Additional information:
Magic number(s):
File extension(s):
Macintosh file type code(s):
Person & email address to contact for further information:
Eric Prud'hommeaux <eric@w3.org>
Intended usage:
Restrictions on usage:
Author/Change controller:
The N-Quads specification is the product of the RDF WG. The W3C reserves change control over this specifications.

D. Acknowledgments

This section is non-normative.

D.1 Acknowledgments for RDF 1.1

This section is non-normative.

The editor of the RDF 1.1 edition acknowledges valuable contributions from Gregg Kellogg, Andy Seaborne, Eric Prud'hommeaux, Dave Beckett, David Robillard, Gregory Williams, Antoine Zimmermann, Sandro Hawke, Richard Cyganiak, Pat Hayes, Henry S. Thompson, Bob Ferris, Henry Story, Andreas Harth, Lee Feigenbaum, Peter Ansell, Evan Patton and David Booth.

This specification is a product of extensive deliberations by the members of the RDF Working Group chaired by Guus Schreiber and David Wood. It draws upon the earlier specification in N-Quads: Extending N-Triples with Context, edited by Richard Cyganiak, Andreas Harth, and Aidan Hogan.

D.2 Acknowledgments for RDF 1.2

This section is non-normative.

The editors of the RDF 1.2 edition acknowledge valuable contributions from Andy Seaborne.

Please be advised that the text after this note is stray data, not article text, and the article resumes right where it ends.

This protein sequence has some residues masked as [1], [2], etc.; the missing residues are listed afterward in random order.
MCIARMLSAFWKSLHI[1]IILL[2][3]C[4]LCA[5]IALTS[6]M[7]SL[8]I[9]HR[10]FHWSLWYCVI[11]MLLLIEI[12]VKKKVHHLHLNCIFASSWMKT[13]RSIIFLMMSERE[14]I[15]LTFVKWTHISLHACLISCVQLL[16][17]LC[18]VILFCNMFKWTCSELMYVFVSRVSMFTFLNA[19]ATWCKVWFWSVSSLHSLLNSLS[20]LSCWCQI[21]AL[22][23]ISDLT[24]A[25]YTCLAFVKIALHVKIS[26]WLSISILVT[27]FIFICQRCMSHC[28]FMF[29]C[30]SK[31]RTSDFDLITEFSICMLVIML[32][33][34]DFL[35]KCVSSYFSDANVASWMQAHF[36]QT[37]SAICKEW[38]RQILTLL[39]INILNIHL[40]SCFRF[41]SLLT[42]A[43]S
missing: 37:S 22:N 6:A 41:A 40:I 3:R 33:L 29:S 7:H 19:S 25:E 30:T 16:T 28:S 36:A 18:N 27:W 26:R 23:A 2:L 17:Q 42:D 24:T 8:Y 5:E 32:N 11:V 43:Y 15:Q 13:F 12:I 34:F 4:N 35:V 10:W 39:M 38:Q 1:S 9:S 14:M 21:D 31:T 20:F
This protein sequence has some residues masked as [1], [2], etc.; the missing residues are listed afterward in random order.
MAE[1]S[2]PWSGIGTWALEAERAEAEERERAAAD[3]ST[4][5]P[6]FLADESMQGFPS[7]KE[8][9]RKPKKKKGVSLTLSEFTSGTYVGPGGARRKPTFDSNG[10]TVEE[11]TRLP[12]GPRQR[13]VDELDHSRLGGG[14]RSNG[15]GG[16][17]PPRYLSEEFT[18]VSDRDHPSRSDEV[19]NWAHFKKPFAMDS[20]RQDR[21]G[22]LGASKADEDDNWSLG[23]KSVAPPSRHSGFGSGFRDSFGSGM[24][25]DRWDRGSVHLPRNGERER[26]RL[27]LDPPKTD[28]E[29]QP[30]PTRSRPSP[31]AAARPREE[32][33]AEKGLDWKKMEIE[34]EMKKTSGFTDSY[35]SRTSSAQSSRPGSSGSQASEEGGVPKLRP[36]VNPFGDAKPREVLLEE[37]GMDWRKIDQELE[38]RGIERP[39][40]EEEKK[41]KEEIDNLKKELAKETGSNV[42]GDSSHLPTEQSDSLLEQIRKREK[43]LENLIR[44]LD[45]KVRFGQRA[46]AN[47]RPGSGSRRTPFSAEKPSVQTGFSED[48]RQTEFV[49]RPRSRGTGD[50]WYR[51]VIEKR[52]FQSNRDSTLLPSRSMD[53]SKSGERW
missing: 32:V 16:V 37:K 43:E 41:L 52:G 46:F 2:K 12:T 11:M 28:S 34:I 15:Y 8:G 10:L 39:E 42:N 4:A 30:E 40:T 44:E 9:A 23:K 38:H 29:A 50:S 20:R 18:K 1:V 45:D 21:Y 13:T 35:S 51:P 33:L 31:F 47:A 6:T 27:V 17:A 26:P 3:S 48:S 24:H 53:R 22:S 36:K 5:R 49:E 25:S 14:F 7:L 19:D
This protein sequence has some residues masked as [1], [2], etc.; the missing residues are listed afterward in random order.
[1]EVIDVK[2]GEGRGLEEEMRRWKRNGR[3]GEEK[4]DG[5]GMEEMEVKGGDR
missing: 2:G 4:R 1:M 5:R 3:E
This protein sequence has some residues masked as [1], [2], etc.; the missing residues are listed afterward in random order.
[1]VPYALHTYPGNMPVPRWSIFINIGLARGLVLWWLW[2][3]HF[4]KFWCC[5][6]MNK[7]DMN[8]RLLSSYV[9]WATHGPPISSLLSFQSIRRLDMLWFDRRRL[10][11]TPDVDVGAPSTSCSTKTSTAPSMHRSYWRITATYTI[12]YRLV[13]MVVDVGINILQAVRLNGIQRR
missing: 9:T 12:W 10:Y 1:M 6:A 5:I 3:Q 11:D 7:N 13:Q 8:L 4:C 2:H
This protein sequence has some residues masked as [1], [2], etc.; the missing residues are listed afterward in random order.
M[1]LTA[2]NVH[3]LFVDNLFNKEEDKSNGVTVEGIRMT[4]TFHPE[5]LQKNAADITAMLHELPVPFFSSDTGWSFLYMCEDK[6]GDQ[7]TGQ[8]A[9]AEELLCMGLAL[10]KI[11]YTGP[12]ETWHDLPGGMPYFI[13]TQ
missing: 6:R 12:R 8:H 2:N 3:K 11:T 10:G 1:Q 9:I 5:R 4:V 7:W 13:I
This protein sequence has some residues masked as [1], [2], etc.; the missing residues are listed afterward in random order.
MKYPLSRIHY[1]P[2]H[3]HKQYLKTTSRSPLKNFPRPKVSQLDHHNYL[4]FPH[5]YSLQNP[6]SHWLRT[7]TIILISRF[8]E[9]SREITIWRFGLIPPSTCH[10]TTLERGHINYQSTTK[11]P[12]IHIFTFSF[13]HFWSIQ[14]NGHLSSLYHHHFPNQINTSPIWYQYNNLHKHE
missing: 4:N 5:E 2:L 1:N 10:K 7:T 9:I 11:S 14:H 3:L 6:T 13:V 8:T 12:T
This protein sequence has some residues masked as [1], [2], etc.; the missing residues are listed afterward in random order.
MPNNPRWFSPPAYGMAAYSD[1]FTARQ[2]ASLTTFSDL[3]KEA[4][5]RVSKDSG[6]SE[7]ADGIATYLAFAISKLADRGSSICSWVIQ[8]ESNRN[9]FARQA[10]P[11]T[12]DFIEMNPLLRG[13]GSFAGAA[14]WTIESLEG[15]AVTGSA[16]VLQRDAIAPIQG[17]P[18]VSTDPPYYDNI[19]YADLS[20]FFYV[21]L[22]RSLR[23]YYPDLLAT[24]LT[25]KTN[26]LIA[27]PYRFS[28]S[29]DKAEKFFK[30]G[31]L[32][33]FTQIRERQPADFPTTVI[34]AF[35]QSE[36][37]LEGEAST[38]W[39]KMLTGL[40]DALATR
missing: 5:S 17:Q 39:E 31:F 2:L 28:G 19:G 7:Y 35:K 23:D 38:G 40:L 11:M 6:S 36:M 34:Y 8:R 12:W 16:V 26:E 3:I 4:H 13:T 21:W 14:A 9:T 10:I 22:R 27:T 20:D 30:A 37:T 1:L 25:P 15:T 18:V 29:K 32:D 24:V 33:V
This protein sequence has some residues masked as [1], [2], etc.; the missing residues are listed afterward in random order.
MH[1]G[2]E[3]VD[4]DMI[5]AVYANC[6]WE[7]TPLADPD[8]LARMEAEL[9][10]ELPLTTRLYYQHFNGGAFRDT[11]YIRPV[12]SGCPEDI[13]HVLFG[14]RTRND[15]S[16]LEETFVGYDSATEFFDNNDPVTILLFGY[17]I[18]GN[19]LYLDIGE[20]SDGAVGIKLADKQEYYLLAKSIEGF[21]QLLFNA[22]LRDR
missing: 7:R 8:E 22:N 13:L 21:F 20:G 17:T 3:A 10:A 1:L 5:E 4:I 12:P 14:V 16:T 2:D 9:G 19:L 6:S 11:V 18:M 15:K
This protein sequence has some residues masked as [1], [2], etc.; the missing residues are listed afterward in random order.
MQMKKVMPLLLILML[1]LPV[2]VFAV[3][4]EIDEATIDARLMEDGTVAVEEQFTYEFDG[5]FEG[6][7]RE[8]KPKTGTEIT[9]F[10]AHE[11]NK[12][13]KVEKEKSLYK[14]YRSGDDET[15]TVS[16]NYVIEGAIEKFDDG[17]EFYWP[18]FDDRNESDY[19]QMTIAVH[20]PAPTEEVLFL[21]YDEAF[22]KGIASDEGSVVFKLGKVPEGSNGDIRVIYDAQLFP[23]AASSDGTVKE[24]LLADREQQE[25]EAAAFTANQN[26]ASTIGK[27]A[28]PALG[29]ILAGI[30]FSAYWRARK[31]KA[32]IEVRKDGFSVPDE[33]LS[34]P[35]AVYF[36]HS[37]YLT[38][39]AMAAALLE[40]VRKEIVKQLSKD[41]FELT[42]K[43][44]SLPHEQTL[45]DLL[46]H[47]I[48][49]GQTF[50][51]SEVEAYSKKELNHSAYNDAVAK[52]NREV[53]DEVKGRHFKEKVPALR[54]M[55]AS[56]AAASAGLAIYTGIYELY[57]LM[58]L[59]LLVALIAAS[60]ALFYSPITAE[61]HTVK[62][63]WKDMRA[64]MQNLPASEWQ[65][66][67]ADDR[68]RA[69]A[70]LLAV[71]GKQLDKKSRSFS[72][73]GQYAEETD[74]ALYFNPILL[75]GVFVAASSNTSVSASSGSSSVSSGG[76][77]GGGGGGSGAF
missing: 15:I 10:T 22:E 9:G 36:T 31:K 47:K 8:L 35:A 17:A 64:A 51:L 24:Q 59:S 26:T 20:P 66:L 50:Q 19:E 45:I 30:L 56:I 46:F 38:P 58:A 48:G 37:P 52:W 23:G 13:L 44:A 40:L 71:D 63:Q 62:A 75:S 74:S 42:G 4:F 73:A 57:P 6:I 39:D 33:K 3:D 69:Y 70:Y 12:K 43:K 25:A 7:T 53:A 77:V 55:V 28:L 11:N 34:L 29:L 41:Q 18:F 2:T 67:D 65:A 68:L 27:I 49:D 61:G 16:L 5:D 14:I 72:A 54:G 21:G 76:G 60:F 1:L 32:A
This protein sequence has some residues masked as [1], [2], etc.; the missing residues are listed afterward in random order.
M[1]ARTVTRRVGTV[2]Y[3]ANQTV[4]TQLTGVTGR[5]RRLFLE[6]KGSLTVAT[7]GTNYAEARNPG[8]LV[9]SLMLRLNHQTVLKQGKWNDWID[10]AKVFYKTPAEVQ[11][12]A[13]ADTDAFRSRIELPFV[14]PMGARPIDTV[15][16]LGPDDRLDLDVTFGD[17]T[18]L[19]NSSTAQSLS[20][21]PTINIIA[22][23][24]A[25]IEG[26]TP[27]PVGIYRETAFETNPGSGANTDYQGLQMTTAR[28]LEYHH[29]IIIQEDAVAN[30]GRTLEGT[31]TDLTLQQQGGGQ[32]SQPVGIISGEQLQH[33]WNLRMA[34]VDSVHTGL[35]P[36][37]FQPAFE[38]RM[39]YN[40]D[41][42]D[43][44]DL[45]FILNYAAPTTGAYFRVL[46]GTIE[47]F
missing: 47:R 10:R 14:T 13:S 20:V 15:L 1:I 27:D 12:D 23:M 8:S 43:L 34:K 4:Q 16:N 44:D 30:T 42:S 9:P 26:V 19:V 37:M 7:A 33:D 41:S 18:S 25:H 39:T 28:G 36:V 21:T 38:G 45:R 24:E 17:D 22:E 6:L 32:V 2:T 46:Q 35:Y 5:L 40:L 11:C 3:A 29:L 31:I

In addition to the editors, the following people have contributed to this specification: Andy Seaborne, Peter F. Patel-Schneider, Pierre-Antoine Champin, and Ted Thibodeau Jr

Members of the RDF-star Working Group Group included Achille Zappa, Adrian Gschwend, Alan Snyder, Amin Anjomshoaa, Andy Seaborne, Antoine Zimmermann, Dan Brickley, Dave Raggett, Dominik Tomaszuk, Dörthe Arndt, Enrico Franconi, Erich Bremer, Fabien Gandon, Felix Sasaki, Gregg Kellogg, Gregory Williams, Jean-Yves Rossi, Jose Emilio Labra Gayo, Julián Arenas-Guerrero, Kurt Cagle, Niklas Lindström, Olaf Hartig, Ora Lassila, Pasquale Lisena, Peter Patel-Schneider, Pierre-Antoine Champin, Raphaël Troncy, Richard Lea, Ruben Taelman, Rémi Ceres, Souripriya Das, Ted Thibodeau Jr, Thomas Lörtsch, Thomas Pellissier Tanon, Timothée Haudebourg, and Vladimir Alexiev.

Editor's note

Recognize members of the Task Force? Not an easy to find list of contributors.

E. Changes between RDF 1.1 and RDF 1.2

This section is non-normative.

F. Index

This section is non-normative.

F.1 Terms defined by this specification

F.2 Terms defined by reference

G. Issue summary

This section is non-normative.

There are no issues listed in this specification.